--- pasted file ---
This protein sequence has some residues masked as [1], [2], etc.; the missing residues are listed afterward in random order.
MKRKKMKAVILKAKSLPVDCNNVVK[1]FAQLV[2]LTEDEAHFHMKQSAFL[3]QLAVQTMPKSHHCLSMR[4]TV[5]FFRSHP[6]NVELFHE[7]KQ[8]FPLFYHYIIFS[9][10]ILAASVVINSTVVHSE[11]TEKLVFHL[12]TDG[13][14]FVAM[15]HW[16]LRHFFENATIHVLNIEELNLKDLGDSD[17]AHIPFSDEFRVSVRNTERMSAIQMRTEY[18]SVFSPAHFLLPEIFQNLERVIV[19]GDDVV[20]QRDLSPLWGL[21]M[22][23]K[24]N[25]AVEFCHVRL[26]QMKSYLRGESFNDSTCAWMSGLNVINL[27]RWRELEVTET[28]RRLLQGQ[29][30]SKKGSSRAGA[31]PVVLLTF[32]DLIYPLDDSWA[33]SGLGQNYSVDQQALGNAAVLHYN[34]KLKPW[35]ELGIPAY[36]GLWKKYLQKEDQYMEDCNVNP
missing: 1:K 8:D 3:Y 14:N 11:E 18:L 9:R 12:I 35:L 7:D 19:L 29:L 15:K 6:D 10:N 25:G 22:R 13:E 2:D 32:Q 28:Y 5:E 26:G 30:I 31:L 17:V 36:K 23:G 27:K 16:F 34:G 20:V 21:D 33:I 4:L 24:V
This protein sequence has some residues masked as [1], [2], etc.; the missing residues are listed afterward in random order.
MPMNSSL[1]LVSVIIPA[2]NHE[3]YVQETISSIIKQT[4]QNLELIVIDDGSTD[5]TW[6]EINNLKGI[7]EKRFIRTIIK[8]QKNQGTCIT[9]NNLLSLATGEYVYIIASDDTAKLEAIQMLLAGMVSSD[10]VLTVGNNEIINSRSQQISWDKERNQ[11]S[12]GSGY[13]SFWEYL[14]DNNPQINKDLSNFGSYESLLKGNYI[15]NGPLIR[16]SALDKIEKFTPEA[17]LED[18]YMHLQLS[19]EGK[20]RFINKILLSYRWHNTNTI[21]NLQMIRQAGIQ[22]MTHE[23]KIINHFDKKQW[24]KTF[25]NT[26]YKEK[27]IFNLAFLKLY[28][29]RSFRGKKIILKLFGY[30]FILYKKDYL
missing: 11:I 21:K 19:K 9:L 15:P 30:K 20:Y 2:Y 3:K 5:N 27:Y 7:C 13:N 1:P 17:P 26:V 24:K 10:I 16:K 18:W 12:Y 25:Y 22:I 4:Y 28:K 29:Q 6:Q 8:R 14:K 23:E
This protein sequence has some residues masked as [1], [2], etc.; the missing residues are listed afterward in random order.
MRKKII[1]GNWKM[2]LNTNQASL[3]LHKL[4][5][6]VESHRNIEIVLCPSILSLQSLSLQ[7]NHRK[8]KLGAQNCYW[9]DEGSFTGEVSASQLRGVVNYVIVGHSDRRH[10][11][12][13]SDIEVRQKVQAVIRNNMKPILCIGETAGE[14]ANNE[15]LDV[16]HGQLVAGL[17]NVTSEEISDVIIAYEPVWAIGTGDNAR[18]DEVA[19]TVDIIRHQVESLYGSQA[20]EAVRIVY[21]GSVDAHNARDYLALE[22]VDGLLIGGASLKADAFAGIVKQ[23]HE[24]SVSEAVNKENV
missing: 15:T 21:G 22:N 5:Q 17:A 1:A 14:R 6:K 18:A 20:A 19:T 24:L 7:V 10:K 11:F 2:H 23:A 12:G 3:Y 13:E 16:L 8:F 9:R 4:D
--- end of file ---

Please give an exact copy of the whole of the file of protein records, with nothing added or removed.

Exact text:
This protein sequence has some residues masked as [1], [2], etc.; the missing residues are listed afterward in random order.
MKRKKMKAVILKAKSLPVDCNNVVK[1]FAQLV[2]LTEDEAHFHMKQSAFL[3]QLAVQTMPKSHHCLSMR[4]TV[5]FFRSHP[6]NVELFHE[7]KQ[8]FPLFYHYIIFS[9][10]ILAASVVINSTVVHSE[11]TEKLVFHL[12]TDG[13][14]FVAM[15]HW[16]LRHFFENATIHVLNIEELNLKDLGDSD[17]AHIPFSDEFRVSVRNTERMSAIQMRTEY[18]SVFSPAHFLLPEIFQNLERVIV[19]GDDVV[20]QRDLSPLWGL[21]M[22][23]K[24]N[25]AVEFCHVRL[26]QMKSYLRGESFNDSTCAWMSGLNVINL[27]RWRELEVTET[28]RRLLQGQ[29][30]SKKGSSRAGA[31]PVVLLTF[32]DLIYPLDDSWA[33]SGLGQNYSVDQQALGNAAVLHYN[34]KLKPW[35]ELGIPAY[36]GLWKKYLQKEDQYMEDCNVNP
missing: 1:K 8:D 3:Y 14:N 11:E 18:L 9:R 12:I 35:L 7:D 19:L 29:L 15:K 6:D 10:N 25:G 22:R 13:E 2:D 32:Q 28:Y 5:E 26:G 30:I 31:L 17:V 36:K 23:G 27:K 16:F 34:G 20:V 21:D 33:I 4:L 24:V
This protein sequence has some residues masked as [1], [2], etc.; the missing residues are listed afterward in random order.
MPMNSSL[1]LVSVIIPA[2]NHE[3]YVQETISSIIKQT[4]QNLELIVIDDGSTD[5]TW[6]EINNLKGI[7]EKRFIRTIIK[8]QKNQGTCIT[9]NNLLSLATGEYVYIIASDDTAKLEAIQMLLAGMVSSD[10]VLTVGNNEIINSRSQQISWDKERNQ[11]S[12]GSGY[13]SFWEYL[14]DNNPQINKDLSNFGSYESLLKGNYI[15]NGPLIR[16]SALDKIEKFTPEA[17]LED[18]YMHLQLS[19]EGK[20]RFINKILLSYRWHNTNTI[21]NLQMIRQAGIQ[22]MTHE[23]KIINHFDKKQW[24]KTF[25]NT[26]YKEK[27]IFNLAFLKLY[28][29]RSFRGKKIILKLFGY[30]FILYKKDYL
missing: 11:I 21:K 19:K 9:L 15:P 30:K 20:Y 2:Y 3:K 5:N 27:Y 7:C 13:N 1:P 17:P 26:V 24:K 10:I 16:K 18:W 12:Y 25:Y 22:I 4:Y 28:K 29:Q 6:Q 8:R 14:K 23:E
This protein sequence has some residues masked as [1], [2], etc.; the missing residues are listed afterward in random order.
MRKKII[1]GNWKM[2]LNTNQASL[3]LHKL[4][5][6]VESHRNIEIVLCPSILSLQSLSLQ[7]NHRK[8]KLGAQNCYW[9]DEGSFTGEVSASQLRGVVNYVIVGHSDRRH[10][11][12][13]SDIEVRQKVQAVIRNNMKPILCIGETAGE[14]ANNE[15]LDV[16]HGQLVAGL[17]NVTSEEISDVIIAYEPVWAIGTGDNAR[18]DEVA[19]TVDIIRHQVESLYGSQA[20]EAVRIVY[21]GSVDAHNARDYLALE[22]VDGLLIGGASLKADAFAGIVKQ[23]HE[24]SVSEAVNKENV
missing: 15:T 21:G 22:N 5:Q 17:A 1:A 14:R 6:K 18:A 20:A 19:T 24:L 7:V 10:K 11:F 2:H 23:A 12:G 3:Y 13:E 16:L 8:F 9:R 4:D